Public invited to open house at Deep Bay Marine Field Station

Marilyn Assaf

Vancouver Island University

Monday, March 25 2013

Families looking for something fun and educational over the Easter weekend may want to check out the open house at the Deep Bay Marine Field Station in Bowser on Saturday, March 30. 

Touch tanks and large aquaria brimming with colourful marine creatures from local waters will delight young and old alike, along with plenty of fun-filled activities throughout the day including artists demonstrations, a First Nations interpretive walk, displays and face painting. An oyster bar, refreshments and snacks will also be available, as well as door prizes. 

“The open house is part of our contribution to the Brant Festival this year,” said manager Brian Kingzett. “We know many families have visitors during the Easter long weekend and will be looking for things to do. The open house provides a perfect day trip from just about anywhere on Vancouver Island.” 

The Deep Bay Marine Field Station, located about an hour’s drive north of Nanaimo in the community of Bowser, is a key research facility for Vancouver Island University and is fast becoming a popular tourism destination for the region. 

The facility supports coastal and marine research related to sustainable shellfish aquaculture development, preservation of coastal ecosystems and interdisciplinary projects involving local communities. It is also open to the public year round as a marine science centre. The touch tanks and aquaria offer hands-on learning opportunities to educate schoolchildren, community members and other groups about marine life. 

The building is an attraction in itself with a distinctive clamshell shaped roof and unique sustainability features. “We’re one of the greenest buildings on the Island,” said Kingzett.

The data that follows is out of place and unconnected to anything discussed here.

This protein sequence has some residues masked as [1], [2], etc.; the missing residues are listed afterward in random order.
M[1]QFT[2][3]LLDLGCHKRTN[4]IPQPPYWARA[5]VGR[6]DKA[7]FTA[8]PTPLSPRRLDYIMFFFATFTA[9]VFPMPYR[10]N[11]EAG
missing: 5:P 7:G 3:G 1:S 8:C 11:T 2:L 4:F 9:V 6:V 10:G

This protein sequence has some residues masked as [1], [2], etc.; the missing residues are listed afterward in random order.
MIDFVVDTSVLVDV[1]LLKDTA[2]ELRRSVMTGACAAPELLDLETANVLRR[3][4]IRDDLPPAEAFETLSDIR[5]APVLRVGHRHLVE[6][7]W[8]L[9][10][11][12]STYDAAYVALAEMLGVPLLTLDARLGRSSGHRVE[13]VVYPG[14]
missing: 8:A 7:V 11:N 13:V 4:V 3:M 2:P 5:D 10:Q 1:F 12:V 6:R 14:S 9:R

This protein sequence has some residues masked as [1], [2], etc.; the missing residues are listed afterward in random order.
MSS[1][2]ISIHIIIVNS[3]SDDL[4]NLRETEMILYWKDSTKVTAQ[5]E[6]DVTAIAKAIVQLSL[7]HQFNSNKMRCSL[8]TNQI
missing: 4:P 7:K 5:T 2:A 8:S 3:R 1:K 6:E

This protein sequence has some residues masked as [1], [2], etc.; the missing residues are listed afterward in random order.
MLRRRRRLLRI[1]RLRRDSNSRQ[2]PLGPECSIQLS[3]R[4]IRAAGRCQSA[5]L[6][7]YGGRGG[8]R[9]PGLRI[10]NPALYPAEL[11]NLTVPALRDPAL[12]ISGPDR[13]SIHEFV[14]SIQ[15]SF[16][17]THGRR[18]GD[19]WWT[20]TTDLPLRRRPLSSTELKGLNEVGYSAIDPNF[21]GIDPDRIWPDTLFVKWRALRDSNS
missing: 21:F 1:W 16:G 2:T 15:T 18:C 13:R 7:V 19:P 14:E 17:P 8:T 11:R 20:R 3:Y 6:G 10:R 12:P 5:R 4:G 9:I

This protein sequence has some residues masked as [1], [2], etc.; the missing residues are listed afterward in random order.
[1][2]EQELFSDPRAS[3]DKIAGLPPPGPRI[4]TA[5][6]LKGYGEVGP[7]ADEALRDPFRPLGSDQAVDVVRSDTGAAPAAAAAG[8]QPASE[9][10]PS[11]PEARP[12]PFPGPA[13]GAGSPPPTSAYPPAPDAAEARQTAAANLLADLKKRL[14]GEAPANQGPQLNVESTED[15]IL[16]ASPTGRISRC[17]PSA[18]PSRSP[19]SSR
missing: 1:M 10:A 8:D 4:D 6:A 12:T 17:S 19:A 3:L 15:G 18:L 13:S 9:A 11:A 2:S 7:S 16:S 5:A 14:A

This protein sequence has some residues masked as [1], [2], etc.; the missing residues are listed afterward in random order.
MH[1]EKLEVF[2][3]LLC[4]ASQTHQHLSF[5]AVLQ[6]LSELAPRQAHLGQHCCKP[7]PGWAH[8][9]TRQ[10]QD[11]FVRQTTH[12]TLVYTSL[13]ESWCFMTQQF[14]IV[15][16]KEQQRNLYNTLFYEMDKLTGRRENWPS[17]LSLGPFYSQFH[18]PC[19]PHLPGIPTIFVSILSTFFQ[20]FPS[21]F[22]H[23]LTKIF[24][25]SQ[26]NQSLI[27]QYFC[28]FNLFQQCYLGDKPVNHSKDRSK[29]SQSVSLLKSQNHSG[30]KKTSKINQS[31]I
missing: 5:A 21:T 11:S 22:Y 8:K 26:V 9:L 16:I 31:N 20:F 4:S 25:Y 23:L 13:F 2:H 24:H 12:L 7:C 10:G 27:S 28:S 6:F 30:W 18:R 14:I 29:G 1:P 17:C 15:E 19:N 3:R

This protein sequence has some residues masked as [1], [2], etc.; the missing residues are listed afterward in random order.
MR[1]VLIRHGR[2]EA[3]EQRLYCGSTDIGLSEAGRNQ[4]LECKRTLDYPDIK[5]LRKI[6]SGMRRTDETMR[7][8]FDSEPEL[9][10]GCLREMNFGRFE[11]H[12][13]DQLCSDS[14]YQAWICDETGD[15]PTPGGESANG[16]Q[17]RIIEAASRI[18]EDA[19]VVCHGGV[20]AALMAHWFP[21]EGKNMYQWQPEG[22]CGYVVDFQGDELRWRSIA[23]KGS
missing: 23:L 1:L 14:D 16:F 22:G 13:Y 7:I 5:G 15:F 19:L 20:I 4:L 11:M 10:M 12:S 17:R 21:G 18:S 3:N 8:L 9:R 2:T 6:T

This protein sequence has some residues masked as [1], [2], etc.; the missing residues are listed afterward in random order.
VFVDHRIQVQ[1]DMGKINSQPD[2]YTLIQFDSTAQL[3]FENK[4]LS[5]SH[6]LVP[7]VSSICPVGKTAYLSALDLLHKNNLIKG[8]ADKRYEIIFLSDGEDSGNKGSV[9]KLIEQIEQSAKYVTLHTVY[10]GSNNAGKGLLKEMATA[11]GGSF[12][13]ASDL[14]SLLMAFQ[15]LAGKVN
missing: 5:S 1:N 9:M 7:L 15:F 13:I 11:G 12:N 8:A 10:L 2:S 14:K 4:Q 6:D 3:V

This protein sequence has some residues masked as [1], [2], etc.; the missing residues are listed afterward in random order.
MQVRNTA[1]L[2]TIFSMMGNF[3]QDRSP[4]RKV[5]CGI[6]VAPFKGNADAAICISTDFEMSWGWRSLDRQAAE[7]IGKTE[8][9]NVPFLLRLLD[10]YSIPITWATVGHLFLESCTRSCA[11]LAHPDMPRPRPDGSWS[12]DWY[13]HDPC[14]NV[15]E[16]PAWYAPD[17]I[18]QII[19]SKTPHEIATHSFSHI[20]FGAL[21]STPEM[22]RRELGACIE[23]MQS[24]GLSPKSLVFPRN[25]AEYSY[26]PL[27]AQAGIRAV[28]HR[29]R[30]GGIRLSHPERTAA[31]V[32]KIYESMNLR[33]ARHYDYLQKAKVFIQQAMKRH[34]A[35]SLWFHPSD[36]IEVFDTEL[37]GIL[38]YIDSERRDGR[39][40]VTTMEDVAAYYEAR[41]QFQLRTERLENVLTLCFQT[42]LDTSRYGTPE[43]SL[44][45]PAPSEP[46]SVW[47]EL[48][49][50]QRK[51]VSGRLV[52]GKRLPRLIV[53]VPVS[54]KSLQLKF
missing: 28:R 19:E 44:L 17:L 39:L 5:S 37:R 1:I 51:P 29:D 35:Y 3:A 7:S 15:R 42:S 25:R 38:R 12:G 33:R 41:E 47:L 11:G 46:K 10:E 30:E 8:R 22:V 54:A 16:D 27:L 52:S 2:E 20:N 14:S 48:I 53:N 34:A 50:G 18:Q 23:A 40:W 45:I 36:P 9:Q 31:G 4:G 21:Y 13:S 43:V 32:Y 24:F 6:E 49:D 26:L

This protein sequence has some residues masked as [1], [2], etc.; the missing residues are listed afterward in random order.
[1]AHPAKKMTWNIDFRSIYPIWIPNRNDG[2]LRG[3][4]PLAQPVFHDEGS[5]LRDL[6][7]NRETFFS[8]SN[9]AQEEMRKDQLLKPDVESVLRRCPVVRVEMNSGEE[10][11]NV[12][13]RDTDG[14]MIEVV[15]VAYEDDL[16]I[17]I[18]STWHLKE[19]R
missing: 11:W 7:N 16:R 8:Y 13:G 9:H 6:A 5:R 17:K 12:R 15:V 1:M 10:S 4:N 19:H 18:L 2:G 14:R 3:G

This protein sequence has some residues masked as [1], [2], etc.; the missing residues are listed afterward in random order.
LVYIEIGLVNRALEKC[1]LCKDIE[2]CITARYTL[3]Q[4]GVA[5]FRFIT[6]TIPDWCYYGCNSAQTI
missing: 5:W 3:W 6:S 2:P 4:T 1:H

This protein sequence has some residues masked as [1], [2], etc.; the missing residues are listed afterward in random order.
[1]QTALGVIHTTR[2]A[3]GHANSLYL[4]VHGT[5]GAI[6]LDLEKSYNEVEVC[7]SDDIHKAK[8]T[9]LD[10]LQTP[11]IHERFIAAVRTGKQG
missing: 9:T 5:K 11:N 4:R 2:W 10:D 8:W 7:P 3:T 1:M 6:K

With its stunning panoramic views and on-site culinary facilities, the field station is becoming a popular venue for weddings, celebrations, conferences, workshops and other events. Staff at the field station are available to help arrange interpretive tours for school and community groups and individuals, customized workshops, birthday parties and overnight programs. 

The field station is open to visitors daily from 10 a.m. to 4 p.m. Visitors can take a self- guided tour of the facility, learn about what makes the unique building so ‘green’, marine conservation issues and how to help protect the environment. During certain times of the year, visitors can observe research currently underway in labs from the viewing mezzanine. 

“And of course everyone raves about the amazing views of Baynes Sound from our deck,” said Kingzett.

Admission is free during the March 30 open house. Regular admission is $5 for adults and $3 for children, or $15 for a family of four (two adults, two children). 

For more information, visit